CIP - Cardano Gift Cards

Cardano Gift Card Standard

I believe a gift card standard could be a great addition to Cardano. I posted a feature request on the Yoroi Wallet repository. The devs agreed it was doable; however, they advised me to create a CIP so that all wallets could follow the same protocol. I initially tried to describe a standard with cryptocurrency-specific specifications. However, for this CIP, I’ll try to merge everything into one Cardano proposal.

This is my first time doing a CIP; please let me know if there is an issue.


Gift cards are paper wallets intended to be gifted; they are fancy documents bundled with mnemonic words and instructions. It is a fun way to gift Cardano to someone who doesn’t know about crypto. It includes explicit directives that can teach anyone to retrieve its funds and introduce them to the blockchain concepts. A standard protocol for generating and restoring the cards could make gifting Cardano more secure.


Gift cards are potentially beneficial for the ecosystem since they allow to easily gift Cardano to people who don’t own a wallet or an exchange account (thus suitable for adoption).


Concerning the gift card:

  • Document must include a code that can be derived into and private key allowing access to a wallet on the blockchain.

  • Document code must be a 24 word mnemonic corresponding to a standard Cardano wallet.

  • Document must include information to determine which cryptocurrency it is holding.

  • Document must indicate that it is a Gift Card.

  • Document must include a warning stating that it should not be used as a regular crypto wallet and must be emptied upon reception.

  • Document must include basic instructions to retrieve funds.

  • Document must include a deposit address.


  • Document can include a QR code for quick access; its data must be a JSON object with the following members:

    • ‘code’: the code stated in (1.) as it would be entered by the user

    • ‘abbr’: cryptocurrency abbreviation, ex: BTC

Here are three Gift Card features that could be integrated into software wallets:

  1. Gift Card Generation: A menu to generate a paper wallet bundled with instructions.

  2. Gift Card Restoration: A menu to automatically restore and empty a gift card to a secure wallet.

  3. Gift Card Detection: This feature detects when a gift card is restored (in the classic wallet restore menu) and proposes a Gift Card restoration (2.) instead.


The main risk with Gift Cards is that the person receiving the funds could use the restored wallet as its own (thus putting more funds on an insecure wallet). The above specifications were made to reduce that risk to a minimum.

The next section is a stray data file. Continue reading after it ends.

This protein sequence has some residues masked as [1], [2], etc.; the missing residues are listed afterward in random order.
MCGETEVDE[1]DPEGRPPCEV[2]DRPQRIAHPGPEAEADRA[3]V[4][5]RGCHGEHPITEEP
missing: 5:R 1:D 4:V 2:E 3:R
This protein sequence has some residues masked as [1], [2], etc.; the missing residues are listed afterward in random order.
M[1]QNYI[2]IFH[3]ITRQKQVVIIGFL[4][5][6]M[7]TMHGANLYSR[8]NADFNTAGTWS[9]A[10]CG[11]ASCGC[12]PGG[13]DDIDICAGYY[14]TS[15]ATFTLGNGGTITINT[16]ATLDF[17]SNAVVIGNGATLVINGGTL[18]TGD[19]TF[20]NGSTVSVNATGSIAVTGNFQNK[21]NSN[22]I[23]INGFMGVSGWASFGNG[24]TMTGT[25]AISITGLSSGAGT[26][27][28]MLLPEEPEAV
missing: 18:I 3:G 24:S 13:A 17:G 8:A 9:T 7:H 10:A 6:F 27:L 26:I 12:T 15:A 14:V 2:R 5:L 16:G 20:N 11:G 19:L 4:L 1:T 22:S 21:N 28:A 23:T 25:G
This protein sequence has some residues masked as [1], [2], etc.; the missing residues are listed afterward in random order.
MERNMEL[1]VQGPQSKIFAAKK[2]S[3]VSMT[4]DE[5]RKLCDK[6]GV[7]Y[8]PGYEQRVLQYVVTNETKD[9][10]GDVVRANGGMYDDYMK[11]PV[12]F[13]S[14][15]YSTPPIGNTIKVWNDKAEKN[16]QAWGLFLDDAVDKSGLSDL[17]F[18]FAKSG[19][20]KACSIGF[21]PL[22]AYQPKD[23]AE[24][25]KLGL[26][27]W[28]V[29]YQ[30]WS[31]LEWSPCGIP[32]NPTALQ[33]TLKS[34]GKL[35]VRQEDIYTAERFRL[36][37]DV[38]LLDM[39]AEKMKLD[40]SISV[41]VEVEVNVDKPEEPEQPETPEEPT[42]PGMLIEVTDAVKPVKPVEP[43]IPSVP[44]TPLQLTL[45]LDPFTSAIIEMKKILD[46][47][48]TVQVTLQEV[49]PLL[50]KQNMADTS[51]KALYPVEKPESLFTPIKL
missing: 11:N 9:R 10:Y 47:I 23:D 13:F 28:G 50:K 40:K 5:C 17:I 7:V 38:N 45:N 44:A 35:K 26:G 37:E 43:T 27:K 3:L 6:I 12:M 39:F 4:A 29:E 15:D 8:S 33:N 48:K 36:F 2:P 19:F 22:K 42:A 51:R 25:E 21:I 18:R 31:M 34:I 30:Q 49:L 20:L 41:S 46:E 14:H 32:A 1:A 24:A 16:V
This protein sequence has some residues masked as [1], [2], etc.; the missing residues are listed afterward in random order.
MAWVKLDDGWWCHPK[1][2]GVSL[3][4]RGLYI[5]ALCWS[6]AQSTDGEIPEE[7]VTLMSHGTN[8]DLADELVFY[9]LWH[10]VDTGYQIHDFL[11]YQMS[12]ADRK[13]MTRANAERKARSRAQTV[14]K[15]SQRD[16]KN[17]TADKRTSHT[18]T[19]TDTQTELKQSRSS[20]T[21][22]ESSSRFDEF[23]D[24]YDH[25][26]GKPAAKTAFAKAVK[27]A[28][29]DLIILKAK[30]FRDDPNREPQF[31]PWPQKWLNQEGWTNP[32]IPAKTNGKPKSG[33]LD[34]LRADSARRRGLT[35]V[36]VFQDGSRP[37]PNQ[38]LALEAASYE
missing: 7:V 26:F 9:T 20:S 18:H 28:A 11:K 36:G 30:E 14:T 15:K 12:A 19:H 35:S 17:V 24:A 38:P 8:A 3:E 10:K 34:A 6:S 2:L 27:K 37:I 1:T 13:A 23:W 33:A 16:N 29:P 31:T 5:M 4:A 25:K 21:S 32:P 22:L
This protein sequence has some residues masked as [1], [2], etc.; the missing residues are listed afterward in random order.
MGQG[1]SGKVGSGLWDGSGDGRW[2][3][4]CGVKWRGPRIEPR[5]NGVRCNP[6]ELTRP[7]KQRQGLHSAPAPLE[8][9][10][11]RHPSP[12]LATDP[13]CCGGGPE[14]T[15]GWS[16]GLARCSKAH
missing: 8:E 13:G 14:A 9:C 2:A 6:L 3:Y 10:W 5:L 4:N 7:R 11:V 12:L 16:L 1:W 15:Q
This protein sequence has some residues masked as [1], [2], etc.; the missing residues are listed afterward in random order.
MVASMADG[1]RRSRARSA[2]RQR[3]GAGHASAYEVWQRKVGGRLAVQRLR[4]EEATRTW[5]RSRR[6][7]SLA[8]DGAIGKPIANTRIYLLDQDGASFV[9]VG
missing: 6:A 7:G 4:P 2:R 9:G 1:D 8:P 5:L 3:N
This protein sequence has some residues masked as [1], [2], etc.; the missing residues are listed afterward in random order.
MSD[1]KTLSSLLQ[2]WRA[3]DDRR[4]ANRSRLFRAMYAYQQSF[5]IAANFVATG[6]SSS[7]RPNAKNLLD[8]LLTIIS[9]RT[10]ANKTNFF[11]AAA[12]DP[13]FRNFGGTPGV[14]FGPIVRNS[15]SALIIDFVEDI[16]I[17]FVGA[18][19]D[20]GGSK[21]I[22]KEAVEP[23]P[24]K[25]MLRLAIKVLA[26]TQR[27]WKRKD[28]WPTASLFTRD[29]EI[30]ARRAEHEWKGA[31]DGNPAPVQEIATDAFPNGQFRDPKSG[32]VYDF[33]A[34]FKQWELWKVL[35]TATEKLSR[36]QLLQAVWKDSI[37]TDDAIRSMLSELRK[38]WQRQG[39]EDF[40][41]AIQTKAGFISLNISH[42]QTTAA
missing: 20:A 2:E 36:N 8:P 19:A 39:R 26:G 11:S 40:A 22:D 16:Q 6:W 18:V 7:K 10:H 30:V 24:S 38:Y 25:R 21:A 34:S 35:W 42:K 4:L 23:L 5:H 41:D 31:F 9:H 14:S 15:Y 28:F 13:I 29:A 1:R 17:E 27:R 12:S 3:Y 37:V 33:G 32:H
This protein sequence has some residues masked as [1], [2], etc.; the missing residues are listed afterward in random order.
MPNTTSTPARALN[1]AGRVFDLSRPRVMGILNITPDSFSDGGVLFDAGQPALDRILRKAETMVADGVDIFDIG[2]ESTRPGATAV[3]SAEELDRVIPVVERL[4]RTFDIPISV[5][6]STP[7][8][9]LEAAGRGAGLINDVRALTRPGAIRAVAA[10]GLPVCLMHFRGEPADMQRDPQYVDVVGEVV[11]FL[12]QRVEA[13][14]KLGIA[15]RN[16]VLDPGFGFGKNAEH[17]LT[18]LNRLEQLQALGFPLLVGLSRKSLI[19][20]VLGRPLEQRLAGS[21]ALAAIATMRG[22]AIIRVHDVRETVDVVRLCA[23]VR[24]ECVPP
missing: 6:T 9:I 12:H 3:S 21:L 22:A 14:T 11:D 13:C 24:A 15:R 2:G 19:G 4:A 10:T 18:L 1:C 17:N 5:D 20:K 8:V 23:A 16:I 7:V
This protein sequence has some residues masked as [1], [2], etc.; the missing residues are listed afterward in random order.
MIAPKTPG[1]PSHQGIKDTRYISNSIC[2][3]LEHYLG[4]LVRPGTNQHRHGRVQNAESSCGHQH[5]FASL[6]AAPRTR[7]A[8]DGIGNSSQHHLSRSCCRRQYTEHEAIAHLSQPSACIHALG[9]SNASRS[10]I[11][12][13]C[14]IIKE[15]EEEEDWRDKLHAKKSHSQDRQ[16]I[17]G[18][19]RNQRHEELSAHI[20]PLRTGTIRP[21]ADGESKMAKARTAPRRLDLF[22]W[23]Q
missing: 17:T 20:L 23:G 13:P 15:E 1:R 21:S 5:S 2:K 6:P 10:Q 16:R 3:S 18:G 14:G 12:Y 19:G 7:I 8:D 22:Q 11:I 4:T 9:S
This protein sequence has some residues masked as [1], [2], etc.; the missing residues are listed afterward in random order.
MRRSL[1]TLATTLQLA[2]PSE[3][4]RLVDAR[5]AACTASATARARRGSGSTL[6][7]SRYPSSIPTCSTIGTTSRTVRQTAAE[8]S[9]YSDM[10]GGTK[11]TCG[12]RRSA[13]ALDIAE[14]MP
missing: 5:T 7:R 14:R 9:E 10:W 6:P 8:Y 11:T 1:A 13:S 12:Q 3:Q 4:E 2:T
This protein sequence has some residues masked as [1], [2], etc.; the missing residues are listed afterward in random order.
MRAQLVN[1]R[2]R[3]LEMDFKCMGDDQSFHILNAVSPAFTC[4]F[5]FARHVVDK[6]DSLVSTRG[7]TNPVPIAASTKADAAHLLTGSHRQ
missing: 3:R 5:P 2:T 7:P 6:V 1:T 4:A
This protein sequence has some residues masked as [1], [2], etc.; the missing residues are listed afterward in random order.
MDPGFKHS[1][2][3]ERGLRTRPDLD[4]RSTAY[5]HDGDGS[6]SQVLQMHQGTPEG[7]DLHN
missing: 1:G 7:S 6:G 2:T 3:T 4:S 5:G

Concerning (3.): one way to detect if a restored wallet is a Gift Card would be to generate every Gift Card with ‘gift’ as their first word.

However, it would reduce the wallet possibilities from 2048^24 to 2048^23 (a potential security risk).

Reference implementation

Live example of a gift card generator.


Creative Commons Attribution 4.0 International Public License

1 Like

Hi! That’s a good description of the main idea, thank you for the post! The idea of a paper-certificate (does not have to be actual paper) that is recoverable for a transfer but cannot accidentally be left to be used as actual long-term wallet it pretty cool. Let me leave few comments here for further discussion.

This should not be done in general and the security is not the concern. Since “gift” is a valid bip39 word it means any randomly generated real wallet has a chance of starting with that word. If wallets start assuming any mnemonic sequence starting with “gift” is something that should not be restored as a regular wallet - it’s gonna be a problem.

Same general problem with this: 24 words is a valid BIP case for a mnemonic, so if you want to use a valid number of words and only words from the valid list - you will have collisions with something that can be validly generated randomly by a regular wallet and therefore other wallets cannot make extra assumptions about it.

The easiest secure way would be to use a non-valid number of mnemonic words, like 20 or something like that. Then all regular wallets would not ever allow to restore it as a normal wallet by accident. This could be easily done by following the paper-wallet flow that produces 18 words and then taking additonal 22-bit checksum of it or something. A proper technical CIP spec would need to be created in the CIPs repository for public review, but first ideas are of this sort.

Maybe gift-cards could also have an optional password, like paper-wallets have (at least in Yoroi, not sure if others support that as well) the gifter could come up with that password and then write it done on the printed certificate. In that case the last two words could be a checksum of the main mnemonic and the password which would provide some safety-check for when a wrong password is entered (for example paper-wallets in Yoroi don’t have that safety-check by design, cuz using multiple passwords can give you multiple wallets with the same paper certificate).

This sounds cool, but generally QR-codes are used for public non-private information, like an address or a wallet public key or something non-critical like that. Might be ok, but needs additional security research.

It might be more ok in case a gift-card would be protected by a password cuz in this case the QR code would only contain the mnemonic itself and the user would need to scan it and then enter the password written somewhere inside the paper.